November 16, 2005 - E-Newsletter Vol II: Ed IX
As we near the tail end of the first session of the 109th Congress, there is a buzz of activity in Washington. Here is an update on some of the issues I have tackled recently.
In this E-Newsletter:
- Using the Lessons of 9/11 to Help the Gulf Coast
- Fire Grant Program Still Shortchanges FDNY
- A Step Toward Salvaging $125 Million for Injured 9/11 Responders
- Demanding Answers About VA Hospital Study
- FDA Should Stop Stalling on Plan B Emergency Contraceptive Decision
Using the Lessons of 9/11 to Help the Gulf Coast
When Congress was appropriating reconstruction funds for Iraq, the Bush administration threatened to veto any legislation that required localities in Iraq to repay the U.S. government. When considering legislation to send aid to hurricane-stricken municipalities on the Gulf Coast, Congress and the administration insisted that this assistance must be repaid.
We in New York know well how a sudden loss of tax revenue following a disaster can impact a community. Localities on the Gulf Coast are struggling tremendously just to pay the bills – New Orleans has been forced to lay off half of the city workforce, while in St. Bernard Parish, almost all of the 1,200 school jobs have washed away. If they are forced to repay the substantial assistance that they need, basic city services will be lost for the foreseeable future.
Ever since 9/11, I have worked to make disaster assistance more practical, but Congress has resisted. Now, I have joined with Gulf Coast Members of Congress to offer legislation to forgive the loans that the federal government gives in response to Hurricane Katrina. We see the paradox in the money for Iraq compared to the loans for the Gulf Coast. This inequity must be corrected.
Fire Grant Program Still Shortchanges FDNY
The one homeland security program specifically meant to prepare firefighters for terrorist attacks is still shortchanging the nation’s largest fire department in the nation’s number one terror target. A year after my office produced a report showing that New York City receives only a tiny amount of Fire Act Grants, my latest report shows that the situation has barely improved.
These grants are inexplicably capped at $750,000 per fire department, which may help rural departments enormously, but is barely a fraction of the FDNY’s budget. Because of that, our city receives 12 cents per person for our fire department, while the state of Montana gets $7.84 per person. It is also difficult to understand why 60 percent of Fire Grant funds goes to Republican Congressional Districts, while only 40 percent goes to Democratic districts. These are statistics that simply cannot be justified under the terror threat that exists.
A Step Toward Salvaging $125 Million for Injured 9/11 Responders
The effort to halt a Bush administration plan to take back $125 million from injured 9/11 responders took a step forward in late October. Senators Clinton and Schumer were able to attach an amendment to the Labor-HHS Appropriations bill that would salvage the $125 million , which the president proposed to take back in his FY2006 budget. Previously, the House incorporated the president’s plan into its version of the Labor-HHS Appropriations bill.
The matter, on which I have worked hard with my colleagues from the New York delegation, will now be settled in conference negotiations between the House and Senate. Our delegation will support New York’s terrific senators as these negotiations unfold to make sure their amendment is included in the final bill.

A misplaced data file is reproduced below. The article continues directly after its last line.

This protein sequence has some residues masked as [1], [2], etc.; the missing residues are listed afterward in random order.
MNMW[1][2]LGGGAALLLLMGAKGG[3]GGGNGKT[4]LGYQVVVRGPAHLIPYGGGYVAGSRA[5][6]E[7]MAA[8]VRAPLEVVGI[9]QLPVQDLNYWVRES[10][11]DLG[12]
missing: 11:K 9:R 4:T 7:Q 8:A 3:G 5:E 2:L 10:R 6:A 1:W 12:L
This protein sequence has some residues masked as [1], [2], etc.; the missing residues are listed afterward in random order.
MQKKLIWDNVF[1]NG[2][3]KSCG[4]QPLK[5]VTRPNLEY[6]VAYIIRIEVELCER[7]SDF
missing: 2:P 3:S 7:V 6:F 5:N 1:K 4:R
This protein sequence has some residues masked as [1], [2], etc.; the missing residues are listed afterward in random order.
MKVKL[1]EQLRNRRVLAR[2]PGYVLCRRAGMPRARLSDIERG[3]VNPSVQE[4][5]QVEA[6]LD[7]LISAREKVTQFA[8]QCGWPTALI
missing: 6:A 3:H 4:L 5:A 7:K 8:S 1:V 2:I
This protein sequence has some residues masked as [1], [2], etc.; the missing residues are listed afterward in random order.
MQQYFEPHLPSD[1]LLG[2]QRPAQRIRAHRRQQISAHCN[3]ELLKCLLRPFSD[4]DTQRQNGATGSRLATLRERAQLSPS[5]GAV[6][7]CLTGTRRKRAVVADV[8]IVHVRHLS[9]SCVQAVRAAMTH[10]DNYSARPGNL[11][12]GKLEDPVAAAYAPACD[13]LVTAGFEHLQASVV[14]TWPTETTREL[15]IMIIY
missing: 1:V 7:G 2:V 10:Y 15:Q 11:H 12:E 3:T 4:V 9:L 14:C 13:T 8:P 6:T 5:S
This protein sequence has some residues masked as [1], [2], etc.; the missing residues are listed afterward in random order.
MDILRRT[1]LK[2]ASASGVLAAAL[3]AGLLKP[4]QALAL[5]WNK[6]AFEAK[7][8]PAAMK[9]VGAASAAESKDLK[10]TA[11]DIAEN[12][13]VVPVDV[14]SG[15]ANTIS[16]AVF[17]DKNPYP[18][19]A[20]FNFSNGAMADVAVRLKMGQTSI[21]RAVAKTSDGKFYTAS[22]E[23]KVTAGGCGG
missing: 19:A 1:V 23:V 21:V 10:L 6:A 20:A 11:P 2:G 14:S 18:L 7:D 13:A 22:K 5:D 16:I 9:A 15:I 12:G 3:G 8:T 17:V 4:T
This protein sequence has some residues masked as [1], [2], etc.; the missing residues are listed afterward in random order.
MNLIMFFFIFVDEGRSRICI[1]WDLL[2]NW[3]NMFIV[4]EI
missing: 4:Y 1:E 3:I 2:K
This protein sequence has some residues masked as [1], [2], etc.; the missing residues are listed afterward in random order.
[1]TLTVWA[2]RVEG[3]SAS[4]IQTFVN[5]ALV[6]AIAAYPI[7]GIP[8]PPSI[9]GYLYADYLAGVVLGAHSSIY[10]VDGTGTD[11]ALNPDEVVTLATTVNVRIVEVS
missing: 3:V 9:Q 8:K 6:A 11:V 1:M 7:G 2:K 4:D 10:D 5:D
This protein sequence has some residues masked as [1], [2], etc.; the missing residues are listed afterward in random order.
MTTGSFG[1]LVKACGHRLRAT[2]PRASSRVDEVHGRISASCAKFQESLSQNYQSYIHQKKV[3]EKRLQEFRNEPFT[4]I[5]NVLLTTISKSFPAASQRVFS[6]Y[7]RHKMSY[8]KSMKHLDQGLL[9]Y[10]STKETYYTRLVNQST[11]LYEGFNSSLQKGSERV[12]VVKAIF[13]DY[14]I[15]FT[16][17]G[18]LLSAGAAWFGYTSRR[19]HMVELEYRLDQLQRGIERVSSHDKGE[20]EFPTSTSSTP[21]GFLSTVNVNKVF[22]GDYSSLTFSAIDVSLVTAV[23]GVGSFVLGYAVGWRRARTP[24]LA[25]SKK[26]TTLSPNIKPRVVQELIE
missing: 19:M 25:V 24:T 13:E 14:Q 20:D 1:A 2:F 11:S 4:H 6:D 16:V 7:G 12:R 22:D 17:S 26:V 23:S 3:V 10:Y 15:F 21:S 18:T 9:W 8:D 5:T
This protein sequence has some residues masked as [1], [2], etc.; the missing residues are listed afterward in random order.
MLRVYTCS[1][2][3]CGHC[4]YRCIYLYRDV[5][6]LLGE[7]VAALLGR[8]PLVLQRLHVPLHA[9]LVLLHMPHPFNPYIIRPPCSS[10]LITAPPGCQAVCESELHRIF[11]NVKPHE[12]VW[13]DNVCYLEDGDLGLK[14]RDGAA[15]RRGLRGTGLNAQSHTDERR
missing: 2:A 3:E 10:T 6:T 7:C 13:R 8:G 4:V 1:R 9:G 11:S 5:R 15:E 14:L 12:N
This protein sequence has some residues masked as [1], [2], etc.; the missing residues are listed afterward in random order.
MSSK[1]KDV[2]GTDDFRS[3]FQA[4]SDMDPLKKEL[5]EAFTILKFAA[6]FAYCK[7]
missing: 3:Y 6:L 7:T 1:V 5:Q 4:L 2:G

Demanding Answers About VA Hospital Study
I continue to fight against any plans to reduce health services for veterans at the Manhat tan VA hospital. That is why, when I recently reviewed a study commissioned by the Veterans Administration of possible options for the Manhattan and Brooklyn VA hospitals, I found that the conclusions were questionable at best.
The study claimed that each of the nine options examined would have the same impact on veterans health care and access to care. That seems impossible, particularly since the study examined various plans to relocate health care to various facilities around New York City.
After reading the report, I wrote to Jim Nicholson, Secretary of the Department of Veterans Affairs, asking him to provide me with extensive background documentation about the study, including the contract to conduct the study. Given the questionable findings in the study, it is important to know how the contractor was chosen.
FDA Should Stop Stalling on Plan B Emergency Contraceptive Decision
The administration has allowed ideology to trump sound science when it comes to some major health issues, and I believe it is time for that to stop.
The FDA has used a regulatory technicality to postpone its decision about whether to make the Plan B emergency contraceptive available over the counter. This, despite its own scientific panel’s overwhelming recommendation in favor of over-the-counter status.
It has become clear that the FDA is not using sound science to make this decision. A former high-ranking FDA scientist has publicly said as much. To make sure that the stalling stops, I have introduced bipartisan legislation that would force the FDA to make its decision quickly. This is not a partisan matter, it’s a women’s health matter, and health shouldn’t have to wait.
Please feel free to share this email with anyone that may be interested in these issues. As always, I appreciate your comments and invite you to write to me through my website..
CAROLYN B. MALONEY
Member of Congress
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